• That’s awesome, Mark. Thanks for letting me know about the car ride. Precious. Our parents are a living treasury of history and surprises. I love how the posts spoke to you for your bicultural upbringing.

    • You don’t have to respond, M. But I thought for obvious reasons that in light of your response here, you would all the more take interest in the following post that’s been up (The Measure of a Woman). Would add to your talk with your mom. Post has my mother’s photo, too. =) Take care.

  16. Mother’s always know best don’t they 🙂 Teared up with that one. Your mother seems like a lovely person, I wish I had someone who could educate me in the arts of classical music ~~ P.S. My mom worked at a fast food restaurant while putting me through piano lessons as well so I totally relate.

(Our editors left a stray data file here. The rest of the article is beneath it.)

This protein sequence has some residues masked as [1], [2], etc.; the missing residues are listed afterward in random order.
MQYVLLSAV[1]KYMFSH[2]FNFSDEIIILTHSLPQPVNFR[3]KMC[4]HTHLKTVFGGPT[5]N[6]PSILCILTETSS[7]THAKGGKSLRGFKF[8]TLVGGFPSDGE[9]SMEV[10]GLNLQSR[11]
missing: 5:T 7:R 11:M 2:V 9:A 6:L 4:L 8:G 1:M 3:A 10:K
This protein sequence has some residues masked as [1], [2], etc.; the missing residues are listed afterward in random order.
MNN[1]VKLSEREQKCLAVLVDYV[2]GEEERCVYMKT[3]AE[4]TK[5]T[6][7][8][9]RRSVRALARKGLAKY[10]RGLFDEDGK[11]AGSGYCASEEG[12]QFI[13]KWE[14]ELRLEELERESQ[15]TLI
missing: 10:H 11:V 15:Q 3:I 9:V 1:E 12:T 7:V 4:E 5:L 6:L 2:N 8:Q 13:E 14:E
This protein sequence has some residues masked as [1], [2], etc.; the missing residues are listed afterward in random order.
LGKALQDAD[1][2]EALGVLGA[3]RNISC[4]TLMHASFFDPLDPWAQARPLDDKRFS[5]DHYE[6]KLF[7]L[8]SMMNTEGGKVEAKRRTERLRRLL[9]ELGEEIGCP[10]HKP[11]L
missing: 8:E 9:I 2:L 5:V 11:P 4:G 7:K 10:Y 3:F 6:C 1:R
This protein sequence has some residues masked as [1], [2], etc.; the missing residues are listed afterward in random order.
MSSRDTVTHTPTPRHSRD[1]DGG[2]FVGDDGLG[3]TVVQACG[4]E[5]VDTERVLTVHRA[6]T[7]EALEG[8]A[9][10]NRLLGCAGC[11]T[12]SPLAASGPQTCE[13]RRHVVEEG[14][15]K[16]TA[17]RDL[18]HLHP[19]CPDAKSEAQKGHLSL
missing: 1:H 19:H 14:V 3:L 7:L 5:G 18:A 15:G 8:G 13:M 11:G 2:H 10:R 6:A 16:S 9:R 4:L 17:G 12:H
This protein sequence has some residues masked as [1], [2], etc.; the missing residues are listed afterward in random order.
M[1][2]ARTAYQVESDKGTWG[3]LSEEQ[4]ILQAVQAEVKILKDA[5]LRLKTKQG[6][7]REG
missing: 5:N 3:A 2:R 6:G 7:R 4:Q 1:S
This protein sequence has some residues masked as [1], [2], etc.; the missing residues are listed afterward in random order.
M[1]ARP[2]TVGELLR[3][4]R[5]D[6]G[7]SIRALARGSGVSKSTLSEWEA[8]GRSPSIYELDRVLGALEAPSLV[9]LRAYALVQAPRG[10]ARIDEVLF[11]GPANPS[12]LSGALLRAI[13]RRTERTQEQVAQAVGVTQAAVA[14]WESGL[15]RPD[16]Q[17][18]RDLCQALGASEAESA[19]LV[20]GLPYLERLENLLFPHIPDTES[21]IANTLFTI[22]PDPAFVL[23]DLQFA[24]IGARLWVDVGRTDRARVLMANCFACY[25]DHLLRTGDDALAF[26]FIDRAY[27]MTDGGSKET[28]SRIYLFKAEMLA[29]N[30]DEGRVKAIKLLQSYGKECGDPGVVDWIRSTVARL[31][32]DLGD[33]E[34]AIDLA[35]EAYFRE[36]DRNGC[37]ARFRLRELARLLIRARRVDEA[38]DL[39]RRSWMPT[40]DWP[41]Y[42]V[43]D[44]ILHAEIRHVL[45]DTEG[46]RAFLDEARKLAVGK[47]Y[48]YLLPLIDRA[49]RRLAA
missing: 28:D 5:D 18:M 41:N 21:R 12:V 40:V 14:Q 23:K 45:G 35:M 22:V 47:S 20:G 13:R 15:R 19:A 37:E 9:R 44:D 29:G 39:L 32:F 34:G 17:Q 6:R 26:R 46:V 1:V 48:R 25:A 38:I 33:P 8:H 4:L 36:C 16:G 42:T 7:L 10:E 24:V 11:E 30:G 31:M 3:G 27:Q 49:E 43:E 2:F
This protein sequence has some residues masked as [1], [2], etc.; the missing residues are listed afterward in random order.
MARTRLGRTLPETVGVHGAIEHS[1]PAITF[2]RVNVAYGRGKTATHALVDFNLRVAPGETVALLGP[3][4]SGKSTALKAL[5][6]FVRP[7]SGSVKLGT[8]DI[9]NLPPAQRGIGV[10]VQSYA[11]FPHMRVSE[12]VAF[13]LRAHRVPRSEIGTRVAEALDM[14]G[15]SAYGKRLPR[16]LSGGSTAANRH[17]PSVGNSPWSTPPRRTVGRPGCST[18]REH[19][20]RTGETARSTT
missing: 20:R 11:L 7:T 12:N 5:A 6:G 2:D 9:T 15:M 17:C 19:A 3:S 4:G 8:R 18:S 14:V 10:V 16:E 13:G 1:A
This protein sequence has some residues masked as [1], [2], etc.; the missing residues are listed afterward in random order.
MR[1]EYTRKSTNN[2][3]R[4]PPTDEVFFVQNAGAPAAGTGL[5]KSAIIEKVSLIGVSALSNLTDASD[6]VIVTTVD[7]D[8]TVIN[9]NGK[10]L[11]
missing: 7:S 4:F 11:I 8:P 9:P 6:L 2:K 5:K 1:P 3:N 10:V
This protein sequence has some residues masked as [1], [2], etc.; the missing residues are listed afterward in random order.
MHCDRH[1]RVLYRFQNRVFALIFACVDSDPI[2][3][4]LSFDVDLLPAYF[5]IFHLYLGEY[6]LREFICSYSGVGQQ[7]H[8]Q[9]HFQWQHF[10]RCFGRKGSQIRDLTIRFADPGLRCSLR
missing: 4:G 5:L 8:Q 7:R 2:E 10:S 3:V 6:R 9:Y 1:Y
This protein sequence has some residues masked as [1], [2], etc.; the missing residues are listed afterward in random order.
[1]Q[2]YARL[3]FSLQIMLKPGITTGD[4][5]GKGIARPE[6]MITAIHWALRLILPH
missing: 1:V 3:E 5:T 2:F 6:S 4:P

17. Incredibly moving. This is a beautiful ensemble piece. The different voices weave together into a seamless melody. I am carried along on the hymn to motherhood. My heartfelt thanks to you all.

    • I really appreciate the beautiful affirmation of what we put together, Michele. My fellow bloggers put a lot of thought into articulating their heart for their mothers. Will be letting them know your sentiments. And thank you for the follow. Welcome to this amazing community of artists and thinkers. =)

      HW